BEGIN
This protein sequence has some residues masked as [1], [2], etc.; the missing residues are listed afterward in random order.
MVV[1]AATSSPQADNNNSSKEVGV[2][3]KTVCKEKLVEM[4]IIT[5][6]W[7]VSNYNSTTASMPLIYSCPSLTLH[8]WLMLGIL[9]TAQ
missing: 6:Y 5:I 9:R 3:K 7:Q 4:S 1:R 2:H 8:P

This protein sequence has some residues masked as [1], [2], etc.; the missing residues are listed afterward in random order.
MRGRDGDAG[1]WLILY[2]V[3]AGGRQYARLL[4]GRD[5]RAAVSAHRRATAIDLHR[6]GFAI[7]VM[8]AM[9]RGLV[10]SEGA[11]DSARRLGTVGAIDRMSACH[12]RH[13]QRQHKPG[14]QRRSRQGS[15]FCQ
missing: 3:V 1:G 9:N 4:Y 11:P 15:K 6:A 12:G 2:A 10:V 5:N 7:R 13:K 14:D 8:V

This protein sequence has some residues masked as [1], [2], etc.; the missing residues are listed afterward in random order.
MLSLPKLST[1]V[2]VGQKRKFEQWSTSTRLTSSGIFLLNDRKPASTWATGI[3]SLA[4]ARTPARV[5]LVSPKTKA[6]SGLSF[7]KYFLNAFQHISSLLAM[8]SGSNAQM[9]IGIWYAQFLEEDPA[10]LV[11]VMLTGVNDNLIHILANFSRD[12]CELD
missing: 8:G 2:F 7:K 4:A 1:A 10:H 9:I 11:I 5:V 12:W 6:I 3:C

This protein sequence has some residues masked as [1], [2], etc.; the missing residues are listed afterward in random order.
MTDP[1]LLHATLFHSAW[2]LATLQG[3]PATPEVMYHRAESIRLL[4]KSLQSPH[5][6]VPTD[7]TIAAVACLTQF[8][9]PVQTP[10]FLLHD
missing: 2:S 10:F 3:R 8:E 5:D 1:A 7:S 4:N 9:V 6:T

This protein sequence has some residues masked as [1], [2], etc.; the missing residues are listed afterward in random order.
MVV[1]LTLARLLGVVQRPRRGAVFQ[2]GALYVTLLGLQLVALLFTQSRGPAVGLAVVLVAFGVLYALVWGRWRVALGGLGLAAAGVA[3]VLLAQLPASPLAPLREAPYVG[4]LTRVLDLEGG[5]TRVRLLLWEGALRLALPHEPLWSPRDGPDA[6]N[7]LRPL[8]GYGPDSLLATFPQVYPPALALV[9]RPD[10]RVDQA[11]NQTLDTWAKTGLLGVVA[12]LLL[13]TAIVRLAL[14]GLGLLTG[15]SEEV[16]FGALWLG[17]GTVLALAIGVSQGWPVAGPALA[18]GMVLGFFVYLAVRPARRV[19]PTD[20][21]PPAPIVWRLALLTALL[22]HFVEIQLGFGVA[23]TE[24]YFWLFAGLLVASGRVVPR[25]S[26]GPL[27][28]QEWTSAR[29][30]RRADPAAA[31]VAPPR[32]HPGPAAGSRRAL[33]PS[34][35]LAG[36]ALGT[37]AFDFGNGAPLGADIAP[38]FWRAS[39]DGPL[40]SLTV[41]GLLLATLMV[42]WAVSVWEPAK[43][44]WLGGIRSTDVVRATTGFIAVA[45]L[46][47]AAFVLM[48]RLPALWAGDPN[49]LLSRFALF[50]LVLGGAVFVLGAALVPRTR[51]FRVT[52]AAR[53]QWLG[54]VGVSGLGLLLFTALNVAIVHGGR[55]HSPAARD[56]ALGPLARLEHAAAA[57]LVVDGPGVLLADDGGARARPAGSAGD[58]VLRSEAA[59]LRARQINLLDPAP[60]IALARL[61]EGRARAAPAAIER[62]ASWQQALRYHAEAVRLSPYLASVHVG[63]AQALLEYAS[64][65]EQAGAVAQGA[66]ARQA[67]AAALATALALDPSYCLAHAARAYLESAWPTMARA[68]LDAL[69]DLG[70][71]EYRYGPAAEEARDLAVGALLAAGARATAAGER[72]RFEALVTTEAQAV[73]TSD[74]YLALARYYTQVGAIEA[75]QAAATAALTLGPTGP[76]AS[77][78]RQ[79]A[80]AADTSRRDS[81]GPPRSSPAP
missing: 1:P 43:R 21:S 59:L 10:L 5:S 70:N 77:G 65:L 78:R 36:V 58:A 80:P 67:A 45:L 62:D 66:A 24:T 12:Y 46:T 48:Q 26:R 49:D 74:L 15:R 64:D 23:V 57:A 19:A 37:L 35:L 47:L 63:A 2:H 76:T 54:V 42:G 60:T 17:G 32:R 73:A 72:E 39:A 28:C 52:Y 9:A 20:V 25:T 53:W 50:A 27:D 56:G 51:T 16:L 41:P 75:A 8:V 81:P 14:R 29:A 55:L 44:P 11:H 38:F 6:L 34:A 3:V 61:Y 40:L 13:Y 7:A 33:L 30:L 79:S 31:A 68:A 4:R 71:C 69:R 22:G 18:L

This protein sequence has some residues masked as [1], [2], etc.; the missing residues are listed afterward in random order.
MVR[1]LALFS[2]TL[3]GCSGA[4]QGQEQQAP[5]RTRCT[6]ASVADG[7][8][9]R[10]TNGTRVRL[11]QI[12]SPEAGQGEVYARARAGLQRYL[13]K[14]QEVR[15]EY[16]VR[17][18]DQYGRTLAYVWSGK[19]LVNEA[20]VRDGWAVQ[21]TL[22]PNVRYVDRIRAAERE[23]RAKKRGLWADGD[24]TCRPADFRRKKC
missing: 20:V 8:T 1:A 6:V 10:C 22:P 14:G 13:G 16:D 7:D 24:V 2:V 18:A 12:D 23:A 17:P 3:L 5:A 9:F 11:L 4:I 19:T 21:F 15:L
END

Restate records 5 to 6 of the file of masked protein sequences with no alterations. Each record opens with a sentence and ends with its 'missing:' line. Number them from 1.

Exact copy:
This protein sequence has some residues masked as [1], [2], etc.; the missing residues are listed afterward in random order.
MVV[1]LTLARLLGVVQRPRRGAVFQ[2]GALYVTLLGLQLVALLFTQSRGPAVGLAVVLVAFGVLYALVWGRWRVALGGLGLAAAGVA[3]VLLAQLPASPLAPLREAPYVG[4]LTRVLDLEGG[5]TRVRLLLWEGALRLALPHEPLWSPRDGPDA[6]N[7]LRPL[8]GYGPDSLLATFPQVYPPALALV[9]RPD[10]RVDQA[11]NQTLDTWAKTGLLGVVA[12]LLL[13]TAIVRLAL[14]GLGLLTG[15]SEEV[16]FGALWLG[17]GTVLALAIGVSQGWPVAGPALA[18]GMVLGFFVYLAVRPARRV[19]PTD[20][21]PPAPIVWRLALLTALL[22]HFVEIQLGFGVA[23]TE[24]YFWLFAGLLVASGRVVPR[25]S[26]GPL[27][28]QEWTSAR[29][30]RRADPAAA[31]VAPPR[32]HPGPAAGSRRAL[33]PS[34][35]LAG[36]ALGT[37]AFDFGNGAPLGADIAP[38]FWRAS[39]DGPL[40]SLTV[41]GLLLATLMV[42]WAVSVWEPAK[43][44]WLGGIRSTDVVRATTGFIAVA[45]L[46][47]AAFVLM[48]RLPALWAGDPN[49]LLSRFALF[50]LVLGGAVFVLGAALVPRTR[51]FRVT[52]AAR[53]QWLG[54]VGVSGLGLLLFTALNVAIVHGGR[55]HSPAARD[56]ALGPLARLEHAAAA[57]LVVDGPGVLLADDGGARARPAGSAGD[58]VLRSEAA[59]LRARQINLLDPAP[60]IALARL[61]EGRARAAPAAIER[62]ASWQQALRYHAEAVRLSPYLASVHVG[63]AQALLEYAS[64][65]EQAGAVAQGA[66]ARQA[67]AAALATALALDPSYCLAHAARAYLESAWPTMARA[68]LDAL[69]DLG[70][71]EYRYGPAAEEARDLAVGALLAAGARATAAGER[72]RFEALVTTEAQAV[73]TSD[74]YLALARYYTQVGAIEA[75]QAAATAALTLGPTGP[76]AS[77][78]RQ[79]A[80]AADTSRRDS[81]GPPRSSPAP
missing: 1:P 43:R 21:S 59:L 10:L 5:S 70:N 77:G 65:L 78:R 36:V 58:A 80:P 67:A 45:L 62:D 66:A 24:T 12:Y 46:T 48:Q 26:R 49:D 74:L 15:R 64:D 23:V 57:A 19:A 37:L 35:L 47:L 63:A 2:H 76:T 54:V 42:G 60:T 17:G 32:R 73:A 72:E 39:A 28:C 52:Y 9:A 20:V 25:T 53:W 50:A 27:D 56:G 51:T 16:L 41:P 75:A 8:V 81:P 14:R 29:A 55:L 44:P 11:H 38:F 6:L 34:A 3:V 61:Y 40:L 13:Y 7:A 33:L 30:L 79:S 31:A 68:A 4:R 71:C 69:R 22:G 18:L

This protein sequence has some residues masked as [1], [2], etc.; the missing residues are listed afterward in random order.
MVR[1]LALFS[2]TL[3]GCSGA[4]QGQEQQAP[5]RTRCT[6]ASVADG[7][8][9]R[10]TNGTRVRL[11]QI[12]SPEAGQGEVYARARAGLQRYL[13]K[14]QEVR[15]EY[16]VR[17][18]DQYGRTLAYVWSGK[19]LVNEA[20]VRDGWAVQ[21]TL[22]PNVRYVDRIRAAERE[23]RAKKRGLWADGD[24]TCRPADFRRKKC
missing: 20:V 8:T 1:A 6:V 10:C 22:P 14:G 13:G 16:D 7:D 24:V 2:V 18:A 12:D 23:A 17:P 3:L 5:A 9:F 11:L 4:I 19:T 21:F 15:L